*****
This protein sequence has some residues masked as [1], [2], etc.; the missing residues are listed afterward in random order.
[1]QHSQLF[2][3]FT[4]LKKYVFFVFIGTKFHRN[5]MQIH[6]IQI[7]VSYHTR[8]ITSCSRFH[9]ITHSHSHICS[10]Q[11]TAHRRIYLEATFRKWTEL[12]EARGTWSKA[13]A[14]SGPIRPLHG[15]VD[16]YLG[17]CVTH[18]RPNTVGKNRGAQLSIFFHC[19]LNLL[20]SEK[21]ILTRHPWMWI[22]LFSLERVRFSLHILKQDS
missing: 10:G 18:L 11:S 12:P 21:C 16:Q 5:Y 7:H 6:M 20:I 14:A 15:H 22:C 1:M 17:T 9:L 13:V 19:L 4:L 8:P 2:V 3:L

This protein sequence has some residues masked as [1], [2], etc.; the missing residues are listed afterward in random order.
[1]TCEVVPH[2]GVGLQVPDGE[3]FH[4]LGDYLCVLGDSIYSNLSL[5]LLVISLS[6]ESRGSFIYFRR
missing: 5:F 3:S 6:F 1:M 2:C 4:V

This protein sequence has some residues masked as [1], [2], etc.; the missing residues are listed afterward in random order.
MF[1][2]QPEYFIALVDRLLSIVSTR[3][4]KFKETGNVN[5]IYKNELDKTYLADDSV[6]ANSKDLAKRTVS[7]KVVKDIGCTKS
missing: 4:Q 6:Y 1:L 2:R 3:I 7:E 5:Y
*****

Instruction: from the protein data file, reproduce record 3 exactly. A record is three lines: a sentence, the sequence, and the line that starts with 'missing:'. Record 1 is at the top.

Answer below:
This protein sequence has some residues masked as [1], [2], etc.; the missing residues are listed afterward in random order.
MF[1][2]QPEYFIALVDRLLSIVSTR[3][4]KFKETGNVN[5]IYKNELDKTYLADDSV[6]ANSKDLAKRTVS[7]KVVKDIGCTKS
missing: 4:Q 6:Y 1:L 2:R 3:I 7:E 5:Y